What Does the Demise of Google Reader Tell Us About Open Web Standards?
Posted by Brian Kelly (UK Web Focus) on 14 March 2013
Google Reader is Dead!
We’re retiring Reader on July 1. We know many of you will be sad to see it go. Thanks for 8 great years! goo.gl/7joct
Despite the announcement only being made a few hours ago we are already seeing bloggers up in arms about the news. We might expect large-scale service such as TechCrunch (GoogleReaderpocalypse. For Real This Time.) to provide a speedy response to the news but closer to home bloggers such as James Clay have responded in blunt terms: Google Reader is Dead.
What Does the Announcement Tell us About Open Web Standards?
The implications of the demise of applications was always intended to be mitigated by use of open standards. But in this case the underlying format used by Google Reader (RSS) is widely accepted as an open standard in both its variants (RSS 1.0 and RSS 2.0). Blogs will continue to publish RSS feeds as will a variety of other tools and services. Why should the demise of Google Reader cause so much anger amongst users of the tool?
As RSS grew in popularity we saw the development of a range of RSS readers. Initially we saw dedicated RSS clients which users installed on their desktop. We then saw RSS add-ons to existing tools, including RSS extensions for popular email clients such as Outlook. But the development of the “Web as a platform” led to a growth in popularity of Web-based RSS tools, which meant that users did not have to install software on their desktop computer (which was particularly useful for those with locked-down desktops and IT Service departments who were reluctant to install new software).
One of the early Web-based RSS readers was Bloglines. I used this service many years ago but haven’t logged in for several years. As I learnt from Wikipedia the service was scheduled to be shut down on 15 November 2010 but a last-minute reprieve meant that it continued under a new owner. However a few minutes ago when on to the service I discovered that the feeds that I had subscribed to had been lost. This was not a problem for me, as I have migrated by feeds to Google Reader. But now it seems that I will once again shortly be losing the service I use to view my RSS feeds.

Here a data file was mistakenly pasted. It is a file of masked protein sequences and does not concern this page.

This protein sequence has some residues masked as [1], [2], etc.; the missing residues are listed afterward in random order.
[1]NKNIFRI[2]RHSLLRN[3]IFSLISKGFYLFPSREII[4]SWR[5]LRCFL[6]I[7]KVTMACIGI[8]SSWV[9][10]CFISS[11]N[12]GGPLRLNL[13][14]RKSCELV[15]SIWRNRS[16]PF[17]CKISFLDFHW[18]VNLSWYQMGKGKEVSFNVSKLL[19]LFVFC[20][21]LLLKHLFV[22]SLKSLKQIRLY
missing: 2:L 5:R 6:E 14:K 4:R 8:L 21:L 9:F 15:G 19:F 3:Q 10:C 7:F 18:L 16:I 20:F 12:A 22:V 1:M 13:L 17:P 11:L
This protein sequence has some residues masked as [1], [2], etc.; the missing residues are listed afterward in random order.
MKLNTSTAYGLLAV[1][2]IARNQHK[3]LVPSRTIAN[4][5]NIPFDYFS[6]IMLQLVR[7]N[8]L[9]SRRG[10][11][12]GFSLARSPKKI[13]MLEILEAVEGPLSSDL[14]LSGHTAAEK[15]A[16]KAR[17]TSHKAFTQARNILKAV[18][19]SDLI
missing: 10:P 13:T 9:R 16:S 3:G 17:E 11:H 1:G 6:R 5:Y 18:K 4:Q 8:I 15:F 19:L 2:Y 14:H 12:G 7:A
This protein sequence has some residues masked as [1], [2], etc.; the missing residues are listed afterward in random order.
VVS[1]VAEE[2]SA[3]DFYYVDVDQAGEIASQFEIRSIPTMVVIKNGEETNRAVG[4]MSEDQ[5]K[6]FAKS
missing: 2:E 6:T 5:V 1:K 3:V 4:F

I should be able to export the list of my feeds held in Google Reader and return to Bloglines as my preferred RSS reader. However in reality it will not be so simple. I now use a variety of tools on my mobile devices (such as Flipboard, Currents, Pulse, etc.) to read my feeds, and use Google Reader as the intermediary for managing my large number of RSS feeds. I suspect I will be reluctant to wish to manage my subscriptions across a range of clients. For me, as for many others who have been commenting on blogs today, Google Reader has been the ideal tool.
What conclusions can we reach about the role of Web standards in light of Google’s announcement?
The view that open standards protected the user from the vagaries of the market place seems to be undermined – in reality it seems that users grow to love tools which are embedded in daily use.
It also appears that successful applications not only attract large numbers of users; successful applications can also attract developers and companies who can develop an ecosphere of applications which are dependent on services such as Google Reader.
It also seems that social sharing services are undermining the use of RSS for bringing relevant content to users. Perhaps related to this will be the difficulties companies will have in monetising RSS feeds.
It is interesting to see the arguments which have been made in the Hitler parody: Hitler finds out Google Reader is shutting down which is available on YouTube and embedded below. I’d be interested in other’s thoughts on the reasons for the closure of Google Reader and the implications of this announcement.